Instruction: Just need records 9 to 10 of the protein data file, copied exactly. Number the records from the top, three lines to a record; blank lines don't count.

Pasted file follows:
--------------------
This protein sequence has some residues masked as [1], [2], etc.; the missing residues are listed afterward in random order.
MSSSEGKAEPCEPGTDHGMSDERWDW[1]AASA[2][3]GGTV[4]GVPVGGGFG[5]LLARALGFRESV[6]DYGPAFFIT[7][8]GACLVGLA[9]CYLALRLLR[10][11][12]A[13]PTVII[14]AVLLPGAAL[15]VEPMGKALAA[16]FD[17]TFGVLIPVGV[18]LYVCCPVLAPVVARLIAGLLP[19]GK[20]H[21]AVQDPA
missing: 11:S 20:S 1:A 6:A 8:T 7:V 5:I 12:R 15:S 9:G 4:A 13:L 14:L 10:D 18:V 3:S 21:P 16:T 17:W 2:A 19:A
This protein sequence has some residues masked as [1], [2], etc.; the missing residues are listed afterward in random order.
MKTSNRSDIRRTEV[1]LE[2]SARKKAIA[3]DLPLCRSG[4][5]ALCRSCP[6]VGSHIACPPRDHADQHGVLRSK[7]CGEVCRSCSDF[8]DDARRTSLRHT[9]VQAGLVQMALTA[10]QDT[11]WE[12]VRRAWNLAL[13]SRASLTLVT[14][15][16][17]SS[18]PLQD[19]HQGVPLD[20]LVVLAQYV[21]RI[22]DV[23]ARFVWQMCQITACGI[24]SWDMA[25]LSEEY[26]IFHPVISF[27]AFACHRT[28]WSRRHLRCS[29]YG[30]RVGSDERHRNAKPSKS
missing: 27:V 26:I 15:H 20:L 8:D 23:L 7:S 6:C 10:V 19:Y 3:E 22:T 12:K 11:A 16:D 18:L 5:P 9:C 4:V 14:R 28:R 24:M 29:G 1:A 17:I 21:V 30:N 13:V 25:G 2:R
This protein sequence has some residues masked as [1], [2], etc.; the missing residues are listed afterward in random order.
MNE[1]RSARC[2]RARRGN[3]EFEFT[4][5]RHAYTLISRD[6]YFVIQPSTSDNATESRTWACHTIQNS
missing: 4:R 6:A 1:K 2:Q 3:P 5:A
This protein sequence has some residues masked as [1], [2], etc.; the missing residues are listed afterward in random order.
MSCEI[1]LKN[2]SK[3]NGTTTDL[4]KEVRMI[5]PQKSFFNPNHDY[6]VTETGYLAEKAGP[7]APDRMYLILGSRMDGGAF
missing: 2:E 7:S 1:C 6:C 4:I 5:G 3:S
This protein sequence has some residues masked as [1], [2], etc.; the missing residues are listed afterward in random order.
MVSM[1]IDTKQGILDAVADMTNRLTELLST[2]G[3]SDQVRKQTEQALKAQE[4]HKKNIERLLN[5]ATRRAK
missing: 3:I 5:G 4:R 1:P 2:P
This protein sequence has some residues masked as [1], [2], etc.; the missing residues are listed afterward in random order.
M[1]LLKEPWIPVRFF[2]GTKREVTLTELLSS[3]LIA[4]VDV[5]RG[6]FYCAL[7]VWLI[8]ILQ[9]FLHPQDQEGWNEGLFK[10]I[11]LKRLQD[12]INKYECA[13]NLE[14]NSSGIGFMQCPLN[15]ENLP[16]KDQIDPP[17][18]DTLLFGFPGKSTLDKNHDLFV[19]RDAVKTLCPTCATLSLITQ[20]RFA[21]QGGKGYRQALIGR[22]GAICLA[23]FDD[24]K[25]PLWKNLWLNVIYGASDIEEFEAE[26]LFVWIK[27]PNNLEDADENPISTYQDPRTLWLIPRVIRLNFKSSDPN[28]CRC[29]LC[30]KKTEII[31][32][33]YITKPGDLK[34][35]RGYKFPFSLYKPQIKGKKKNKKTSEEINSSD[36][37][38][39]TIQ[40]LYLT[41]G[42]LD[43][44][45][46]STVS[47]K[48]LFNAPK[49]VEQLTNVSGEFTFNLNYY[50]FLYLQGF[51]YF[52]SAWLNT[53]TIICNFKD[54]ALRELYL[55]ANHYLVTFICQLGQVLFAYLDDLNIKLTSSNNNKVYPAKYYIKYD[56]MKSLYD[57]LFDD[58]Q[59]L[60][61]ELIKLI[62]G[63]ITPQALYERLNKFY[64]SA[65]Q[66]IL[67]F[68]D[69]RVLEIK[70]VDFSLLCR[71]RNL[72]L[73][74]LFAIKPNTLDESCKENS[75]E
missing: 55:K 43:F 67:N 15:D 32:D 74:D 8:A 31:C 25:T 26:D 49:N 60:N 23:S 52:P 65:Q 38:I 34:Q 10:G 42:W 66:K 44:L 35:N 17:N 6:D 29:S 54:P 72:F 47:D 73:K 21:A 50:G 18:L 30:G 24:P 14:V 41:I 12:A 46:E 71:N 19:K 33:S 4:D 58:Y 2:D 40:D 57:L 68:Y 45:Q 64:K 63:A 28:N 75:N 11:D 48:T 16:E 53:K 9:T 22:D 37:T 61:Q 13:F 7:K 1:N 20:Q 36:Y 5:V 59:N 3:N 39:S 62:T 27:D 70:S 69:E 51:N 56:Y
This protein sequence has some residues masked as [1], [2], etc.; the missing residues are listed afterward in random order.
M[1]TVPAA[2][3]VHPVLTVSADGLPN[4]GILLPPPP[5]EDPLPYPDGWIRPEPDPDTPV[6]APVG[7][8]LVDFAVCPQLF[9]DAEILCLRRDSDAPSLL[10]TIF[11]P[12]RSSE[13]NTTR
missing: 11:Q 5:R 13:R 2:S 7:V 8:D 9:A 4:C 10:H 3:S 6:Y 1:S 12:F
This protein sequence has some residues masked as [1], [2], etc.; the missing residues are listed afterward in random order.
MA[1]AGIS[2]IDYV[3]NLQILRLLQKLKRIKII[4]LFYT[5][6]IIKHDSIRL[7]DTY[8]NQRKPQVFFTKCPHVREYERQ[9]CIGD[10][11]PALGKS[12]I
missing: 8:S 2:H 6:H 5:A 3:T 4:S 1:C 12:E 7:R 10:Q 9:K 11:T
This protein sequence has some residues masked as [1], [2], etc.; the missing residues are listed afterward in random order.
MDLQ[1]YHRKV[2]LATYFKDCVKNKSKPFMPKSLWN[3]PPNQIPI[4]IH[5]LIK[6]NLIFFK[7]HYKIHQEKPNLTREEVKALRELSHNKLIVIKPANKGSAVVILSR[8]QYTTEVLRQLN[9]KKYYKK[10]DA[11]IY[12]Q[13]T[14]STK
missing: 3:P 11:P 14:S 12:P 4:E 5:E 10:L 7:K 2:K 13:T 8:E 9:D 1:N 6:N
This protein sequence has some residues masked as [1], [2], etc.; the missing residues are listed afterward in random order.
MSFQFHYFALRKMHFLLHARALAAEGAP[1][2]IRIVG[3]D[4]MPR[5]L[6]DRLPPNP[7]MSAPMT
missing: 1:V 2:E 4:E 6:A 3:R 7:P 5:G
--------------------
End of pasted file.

This protein sequence has some residues masked as [1], [2], etc.; the missing residues are listed afterward in random order.
MDLQ[1]YHRKV[2]LATYFKDCVKNKSKPFMPKSLWN[3]PPNQIPI[4]IH[5]LIK[6]NLIFFK[7]HYKIHQEKPNLTREEVKALRELSHNKLIVIKPANKGSAVVILSR[8]QYTTEVLRQLN[9]KKYYKK[10]DA[11]IY[12]Q[13]T[14]STK
missing: 3:P 11:P 14:S 12:P 4:E 5:E 10:L 7:K 2:K 13:T 8:E 9:D 1:N 6:N
This protein sequence has some residues masked as [1], [2], etc.; the missing residues are listed afterward in random order.
MSFQFHYFALRKMHFLLHARALAAEGAP[1][2]IRIVG[3]D[4]MPR[5]L[6]DRLPPNP[7]MSAPMT
missing: 1:V 2:E 4:E 6:A 3:R 7:P 5:G